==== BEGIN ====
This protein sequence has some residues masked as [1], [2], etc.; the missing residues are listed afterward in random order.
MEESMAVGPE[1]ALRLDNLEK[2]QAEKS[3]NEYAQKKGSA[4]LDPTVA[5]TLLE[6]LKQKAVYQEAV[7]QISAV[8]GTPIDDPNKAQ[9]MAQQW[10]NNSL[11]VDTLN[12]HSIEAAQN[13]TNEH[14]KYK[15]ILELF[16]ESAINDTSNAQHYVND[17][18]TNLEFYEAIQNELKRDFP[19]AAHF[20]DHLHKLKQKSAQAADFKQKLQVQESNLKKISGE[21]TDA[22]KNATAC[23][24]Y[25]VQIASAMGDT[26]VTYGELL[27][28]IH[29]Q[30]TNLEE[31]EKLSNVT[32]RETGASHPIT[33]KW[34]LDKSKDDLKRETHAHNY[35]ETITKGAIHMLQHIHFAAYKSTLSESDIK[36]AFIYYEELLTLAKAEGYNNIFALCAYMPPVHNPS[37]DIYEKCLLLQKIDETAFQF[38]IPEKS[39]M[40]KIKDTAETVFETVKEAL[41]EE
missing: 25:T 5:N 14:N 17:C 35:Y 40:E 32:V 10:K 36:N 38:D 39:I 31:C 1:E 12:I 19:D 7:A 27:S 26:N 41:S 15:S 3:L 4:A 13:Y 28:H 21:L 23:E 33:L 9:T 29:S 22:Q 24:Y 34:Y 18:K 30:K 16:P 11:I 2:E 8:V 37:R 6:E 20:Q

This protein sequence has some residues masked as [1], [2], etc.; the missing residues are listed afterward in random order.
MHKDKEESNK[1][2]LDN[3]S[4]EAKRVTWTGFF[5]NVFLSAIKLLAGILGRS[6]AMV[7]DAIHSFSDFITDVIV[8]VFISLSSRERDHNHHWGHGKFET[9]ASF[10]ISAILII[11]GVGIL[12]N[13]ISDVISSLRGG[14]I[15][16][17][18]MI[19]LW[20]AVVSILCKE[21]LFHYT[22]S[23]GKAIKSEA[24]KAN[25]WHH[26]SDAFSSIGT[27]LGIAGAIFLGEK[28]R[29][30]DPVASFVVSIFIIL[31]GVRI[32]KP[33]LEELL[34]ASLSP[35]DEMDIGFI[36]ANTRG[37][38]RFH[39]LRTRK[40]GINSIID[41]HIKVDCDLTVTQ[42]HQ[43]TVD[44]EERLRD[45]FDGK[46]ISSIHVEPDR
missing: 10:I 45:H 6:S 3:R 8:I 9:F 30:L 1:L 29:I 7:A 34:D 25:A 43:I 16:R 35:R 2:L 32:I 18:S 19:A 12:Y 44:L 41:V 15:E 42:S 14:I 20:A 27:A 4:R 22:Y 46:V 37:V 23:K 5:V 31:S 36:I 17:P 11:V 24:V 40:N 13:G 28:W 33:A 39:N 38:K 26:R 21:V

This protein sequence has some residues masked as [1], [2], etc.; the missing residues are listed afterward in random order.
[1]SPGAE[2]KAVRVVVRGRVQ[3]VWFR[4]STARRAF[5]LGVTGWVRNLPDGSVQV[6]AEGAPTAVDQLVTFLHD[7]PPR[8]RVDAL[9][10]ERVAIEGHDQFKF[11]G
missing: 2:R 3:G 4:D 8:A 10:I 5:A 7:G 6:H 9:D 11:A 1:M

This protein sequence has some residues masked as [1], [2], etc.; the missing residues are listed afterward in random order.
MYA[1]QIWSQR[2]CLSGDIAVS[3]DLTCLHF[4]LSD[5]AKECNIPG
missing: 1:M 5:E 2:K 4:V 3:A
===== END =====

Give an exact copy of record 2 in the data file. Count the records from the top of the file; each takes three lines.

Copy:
This protein sequence has some residues masked as [1], [2], etc.; the missing residues are listed afterward in random order.
MHKDKEESNK[1][2]LDN[3]S[4]EAKRVTWTGFF[5]NVFLSAIKLLAGILGRS[6]AMV[7]DAIHSFSDFITDVIV[8]VFISLSSRERDHNHHWGHGKFET[9]ASF[10]ISAILII[11]GVGIL[12]N[13]ISDVISSLRGG[14]I[15][16][17][18]MI[19]LW[20]AVVSILCKE[21]LFHYT[22]S[23]GKAIKSEA[24]KAN[25]WHH[26]SDAFSSIGT[27]LGIAGAIFLGEK[28]R[29][30]DPVASFVVSIFIIL[31]GVRI[32]KP[33]LEELL[34]ASLSP[35]DEMDIGFI[36]ANTRG[37][38]RFH[39]LRTRK[40]GINSIID[41]HIKVDCDLTVTQ[42]HQ[43]TVD[44]EERLRD[45]FDGK[46]ISSIHVEPDR
missing: 10:I 45:H 6:S 3:R 8:I 9:F 30:L 1:L 29:I 7:A 34:D 25:A 43:I 16:R 35:R 2:L 32:I 18:S 19:A 12:Y 44:L 41:V 15:E 42:S 14:I 20:A 27:A 4:R 22:Y 46:V 37:V 23:K 5:V 31:S 36:I 17:P 11:V 24:V 40:N 13:G 28:W 33:A 39:N 38:K 26:R 21:V